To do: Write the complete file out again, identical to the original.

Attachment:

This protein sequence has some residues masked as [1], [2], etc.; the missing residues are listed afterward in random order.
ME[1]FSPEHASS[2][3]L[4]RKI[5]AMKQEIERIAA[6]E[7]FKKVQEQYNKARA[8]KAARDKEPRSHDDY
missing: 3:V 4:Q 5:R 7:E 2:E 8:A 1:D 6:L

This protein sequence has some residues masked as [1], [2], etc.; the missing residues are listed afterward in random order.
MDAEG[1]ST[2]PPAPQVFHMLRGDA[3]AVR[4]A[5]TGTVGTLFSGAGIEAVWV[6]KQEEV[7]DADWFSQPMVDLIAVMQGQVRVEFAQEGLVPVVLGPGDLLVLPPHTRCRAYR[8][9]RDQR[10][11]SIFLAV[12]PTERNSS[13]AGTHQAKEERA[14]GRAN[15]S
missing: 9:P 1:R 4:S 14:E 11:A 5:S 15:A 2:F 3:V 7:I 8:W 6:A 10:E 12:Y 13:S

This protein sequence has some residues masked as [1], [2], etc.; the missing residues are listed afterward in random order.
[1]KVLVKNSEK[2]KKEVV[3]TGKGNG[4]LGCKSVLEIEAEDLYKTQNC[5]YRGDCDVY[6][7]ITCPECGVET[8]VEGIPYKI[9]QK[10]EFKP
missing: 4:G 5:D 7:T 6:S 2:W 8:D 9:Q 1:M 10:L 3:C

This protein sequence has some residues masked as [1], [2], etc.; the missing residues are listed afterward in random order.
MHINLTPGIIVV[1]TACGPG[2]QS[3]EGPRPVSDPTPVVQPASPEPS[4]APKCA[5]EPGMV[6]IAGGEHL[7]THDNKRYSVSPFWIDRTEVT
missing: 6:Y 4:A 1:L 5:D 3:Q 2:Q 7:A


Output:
This protein sequence has some residues masked as [1], [2], etc.; the missing residues are listed afterward in random order.
ME[1]FSPEHASS[2][3]L[4]RKI[5]AMKQEIERIAA[6]E[7]FKKVQEQYNKARA[8]KAARDKEPRSHDDY
missing: 3:V 4:Q 5:R 7:E 2:E 8:A 1:D 6:L

This protein sequence has some residues masked as [1], [2], etc.; the missing residues are listed afterward in random order.
MDAEG[1]ST[2]PPAPQVFHMLRGDA[3]AVR[4]A[5]TGTVGTLFSGAGIEAVWV[6]KQEEV[7]DADWFSQPMVDLIAVMQGQVRVEFAQEGLVPVVLGPGDLLVLPPHTRCRAYR[8][9]RDQR[10][11]SIFLAV[12]PTERNSS[13]AGTHQAKEERA[14]GRAN[15]S
missing: 9:P 1:R 4:S 14:E 11:A 5:S 15:A 2:F 3:V 7:I 8:W 6:A 10:E 12:Y 13:S

This protein sequence has some residues masked as [1], [2], etc.; the missing residues are listed afterward in random order.
[1]KVLVKNSEK[2]KKEVV[3]TGKGNG[4]LGCKSVLEIEAEDLYKTQNC[5]YRGDCDVY[6][7]ITCPECGVET[8]VEGIPYKI[9]QK[10]EFKP
missing: 4:G 5:D 7:T 6:S 2:W 8:D 9:Q 1:M 10:L 3:C

This protein sequence has some residues masked as [1], [2], etc.; the missing residues are listed afterward in random order.
MHINLTPGIIVV[1]TACGPG[2]QS[3]EGPRPVSDPTPVVQPASPEPS[4]APKCA[5]EPGMV[6]IAGGEHL[7]THDNKRYSVSPFWIDRTEVT
missing: 6:Y 4:A 1:L 5:D 3:Q 2:Q 7:A